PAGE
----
What’s one thing about carpentry that most people don’t realize?
The good thing about carpentry is that it’s obviously not rocket science, but something people don’t realize is that in order to be proficient at it, you have to be thinking two to three steps ahead. You have to anticipate the next step so that your progress doesn’t end up conflicting.
Finish this sentence: good design is…
Inspirational and functional.
What words of advice do you have for people who want to get into carpentry and woodworking? Any tips for getting started?
Woodworking and carpentry can get very complicated very quickly, but there are so many things you can do with just a few tools. It’s easy to get overwhelmed in the beginning, but you can literally get a piece of wood and start sanding and layering and you’ve already got a project going. It’s easy to build on your successes from there. You don’t need a fully fledged workshop, the important thing is to just get started.
What’s your favorite way to prepare for a busy day? What about to unwind at the end of the day?
I’m a big list maker, so I have a pretty good checklist whenever I’m coming in to a busy day. This is important as I’m the project manager for projects happening in the field and l take care of a lot of complications with people building their own treehouses and help them with their own designs. Looking at my desk right now, I’ve got eight different projects — with all this on my plate, I’d say prioritizing is the most important way to prepare, and understanding that not everything has to get done in a single day.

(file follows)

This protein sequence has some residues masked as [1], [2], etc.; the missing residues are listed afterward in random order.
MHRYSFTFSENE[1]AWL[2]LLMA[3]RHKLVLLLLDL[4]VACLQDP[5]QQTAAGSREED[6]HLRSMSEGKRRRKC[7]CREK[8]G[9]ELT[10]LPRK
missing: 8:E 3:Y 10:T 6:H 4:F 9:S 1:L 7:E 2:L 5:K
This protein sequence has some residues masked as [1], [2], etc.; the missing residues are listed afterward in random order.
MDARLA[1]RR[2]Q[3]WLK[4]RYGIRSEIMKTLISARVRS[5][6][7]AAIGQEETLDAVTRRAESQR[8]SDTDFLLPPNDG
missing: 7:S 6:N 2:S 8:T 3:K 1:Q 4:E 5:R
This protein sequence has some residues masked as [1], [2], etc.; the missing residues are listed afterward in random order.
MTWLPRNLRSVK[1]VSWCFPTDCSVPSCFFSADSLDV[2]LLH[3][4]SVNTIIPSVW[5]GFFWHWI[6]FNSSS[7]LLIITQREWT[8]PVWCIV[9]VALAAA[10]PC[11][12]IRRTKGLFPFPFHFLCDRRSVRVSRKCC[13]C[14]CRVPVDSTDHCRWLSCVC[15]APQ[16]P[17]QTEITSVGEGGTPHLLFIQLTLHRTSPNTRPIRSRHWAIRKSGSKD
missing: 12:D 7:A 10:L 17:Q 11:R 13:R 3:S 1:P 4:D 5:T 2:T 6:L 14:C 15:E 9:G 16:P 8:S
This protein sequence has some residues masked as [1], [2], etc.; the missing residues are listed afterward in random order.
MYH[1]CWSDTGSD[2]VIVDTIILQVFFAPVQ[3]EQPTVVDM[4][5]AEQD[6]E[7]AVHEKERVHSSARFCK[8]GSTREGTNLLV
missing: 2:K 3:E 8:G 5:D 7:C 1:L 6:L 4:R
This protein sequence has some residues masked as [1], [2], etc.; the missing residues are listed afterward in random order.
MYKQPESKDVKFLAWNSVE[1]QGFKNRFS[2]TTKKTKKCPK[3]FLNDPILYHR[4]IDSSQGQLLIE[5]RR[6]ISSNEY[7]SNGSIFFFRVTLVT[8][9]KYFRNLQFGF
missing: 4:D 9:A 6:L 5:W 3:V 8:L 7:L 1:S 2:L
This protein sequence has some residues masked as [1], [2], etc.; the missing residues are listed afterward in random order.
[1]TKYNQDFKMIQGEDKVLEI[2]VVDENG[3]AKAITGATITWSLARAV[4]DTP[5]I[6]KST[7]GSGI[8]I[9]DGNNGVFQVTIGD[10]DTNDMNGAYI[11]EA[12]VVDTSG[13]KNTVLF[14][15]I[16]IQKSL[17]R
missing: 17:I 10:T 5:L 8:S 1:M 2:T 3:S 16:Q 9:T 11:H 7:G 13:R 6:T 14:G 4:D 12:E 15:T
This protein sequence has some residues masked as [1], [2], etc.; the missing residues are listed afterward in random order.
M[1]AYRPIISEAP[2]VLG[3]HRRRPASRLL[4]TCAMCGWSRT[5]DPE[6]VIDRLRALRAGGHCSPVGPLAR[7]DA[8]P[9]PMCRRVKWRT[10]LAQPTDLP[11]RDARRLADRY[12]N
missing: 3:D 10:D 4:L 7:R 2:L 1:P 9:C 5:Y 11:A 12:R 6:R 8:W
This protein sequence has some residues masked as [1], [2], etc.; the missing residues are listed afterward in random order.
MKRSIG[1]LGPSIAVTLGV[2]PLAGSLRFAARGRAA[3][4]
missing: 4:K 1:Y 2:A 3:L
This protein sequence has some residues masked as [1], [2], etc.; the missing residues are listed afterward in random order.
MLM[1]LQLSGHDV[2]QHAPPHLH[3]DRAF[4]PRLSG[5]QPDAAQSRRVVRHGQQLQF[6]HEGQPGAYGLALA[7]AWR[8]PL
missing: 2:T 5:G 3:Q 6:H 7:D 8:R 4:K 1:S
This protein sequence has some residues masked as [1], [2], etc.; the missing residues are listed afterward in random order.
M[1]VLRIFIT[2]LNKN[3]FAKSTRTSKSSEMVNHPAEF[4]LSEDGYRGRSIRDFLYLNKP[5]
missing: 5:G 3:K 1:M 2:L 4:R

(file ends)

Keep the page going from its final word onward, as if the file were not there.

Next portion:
As for unwinding — around here, we’re close to the mountains. It’s really nice and ideal for going out for a hike in the woods at the end of the day. There’s a Japanese term, “Shinrin-yoku”, which translates to forest bathing, that I think describes it well. Basically, it’s not necessarily hiking to get a destination but rather the idea of being somewhere and taking it in. Just being where you are, experiencing the place you’re in. The mountains are amazing and we’re lucky to have them so close by.
What was the first place you called home? Your favorite place you’ve called home?